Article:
"You can go out there for days and days and days and not see one python," snake hunter Justin Matthews said last month. "I don’t care how much experience you have. It is going to take some luck."
see Plenty more where those came from — final take in Fla. snake hunt is 68 pythons – CNN.com.
Achh! With possible 10K+ pythons to be culled in the Florida Everglades, people have been walking around looking for patient and camouflaged hunters… That’s just stupid. I have never seen a python in the wild and don’t want to but they are snakes and I know how snakes hunt, by smell… Hint: Use bait and guard the bait, 24×7. Pythons also sense heat so it may help to have live mammalian bait.
These snakes hunt in the trees and swamps so make a trail of scents at the boundaries of forests and swamps and leave the bait where you can watch it. Watch the snakes pile on. Be patient. Snakes move slowly but waiting and letting them come to you is much more efficient than walking miles where your motion alerts the snakes to be still and their camouflage developed over millions of years works for them.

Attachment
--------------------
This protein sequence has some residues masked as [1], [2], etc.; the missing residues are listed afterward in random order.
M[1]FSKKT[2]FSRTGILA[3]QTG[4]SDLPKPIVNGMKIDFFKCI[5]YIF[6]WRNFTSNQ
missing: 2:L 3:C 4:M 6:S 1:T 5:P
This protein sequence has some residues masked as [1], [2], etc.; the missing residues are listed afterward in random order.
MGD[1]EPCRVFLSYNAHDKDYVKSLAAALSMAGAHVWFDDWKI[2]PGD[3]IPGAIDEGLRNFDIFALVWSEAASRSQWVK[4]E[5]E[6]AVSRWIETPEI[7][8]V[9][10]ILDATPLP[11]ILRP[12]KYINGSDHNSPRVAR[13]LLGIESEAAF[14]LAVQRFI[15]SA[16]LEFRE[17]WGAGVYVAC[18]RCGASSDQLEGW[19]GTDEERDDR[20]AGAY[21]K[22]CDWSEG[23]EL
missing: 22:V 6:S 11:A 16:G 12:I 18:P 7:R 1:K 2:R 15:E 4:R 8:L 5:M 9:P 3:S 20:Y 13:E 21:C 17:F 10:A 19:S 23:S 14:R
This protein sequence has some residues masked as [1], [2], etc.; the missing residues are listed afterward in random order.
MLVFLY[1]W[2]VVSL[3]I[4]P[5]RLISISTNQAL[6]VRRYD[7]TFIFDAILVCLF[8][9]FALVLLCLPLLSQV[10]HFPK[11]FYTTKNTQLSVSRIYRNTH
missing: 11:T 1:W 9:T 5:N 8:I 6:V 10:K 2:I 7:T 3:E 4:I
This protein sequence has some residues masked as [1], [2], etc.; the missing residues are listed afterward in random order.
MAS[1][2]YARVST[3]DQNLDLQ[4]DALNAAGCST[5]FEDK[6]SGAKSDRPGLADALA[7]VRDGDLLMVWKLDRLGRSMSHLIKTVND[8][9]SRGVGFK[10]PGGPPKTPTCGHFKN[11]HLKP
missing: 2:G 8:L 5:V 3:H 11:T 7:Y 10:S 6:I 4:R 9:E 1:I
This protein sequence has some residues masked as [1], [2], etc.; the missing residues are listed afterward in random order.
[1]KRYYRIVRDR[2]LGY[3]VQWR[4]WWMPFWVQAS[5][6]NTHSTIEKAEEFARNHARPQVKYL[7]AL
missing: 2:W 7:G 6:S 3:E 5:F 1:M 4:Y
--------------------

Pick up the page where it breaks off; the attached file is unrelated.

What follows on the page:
Many years ago I had plenty of experience with garter snakes. They live in similar although colder terrain and they hunt by smell. Let a frog, earthworm or small fish come withing metres of them and the tongue (the sense organ) will flick more and more rapidly with the head moving from left to right to judge direction as they home-in on the prey. When they are really close and the tongue touches the prey, they lunge and it’s all over. They can catch a jumping frog in mid-air. Amazing.
Once again, knowledge is key to a successful hunt. I have been hunting more than 50 years. Simple things like knowing what the quarry is doing makes the job much easier and faster.
Here’s how not to do it. You can see a snake tracking a rat here. See that tongue flicking? That’s what it uses to hunt. If you want to hunt snakes you have to guard the bait at night, too. Smell and heat-sensing work best then.
Smell can also be used against the pythons using dogs.
“So far Jake and Ivy have located 19 pythons, one of which had 19 eggs.”
Two dogs did better than 1000 humans walking around.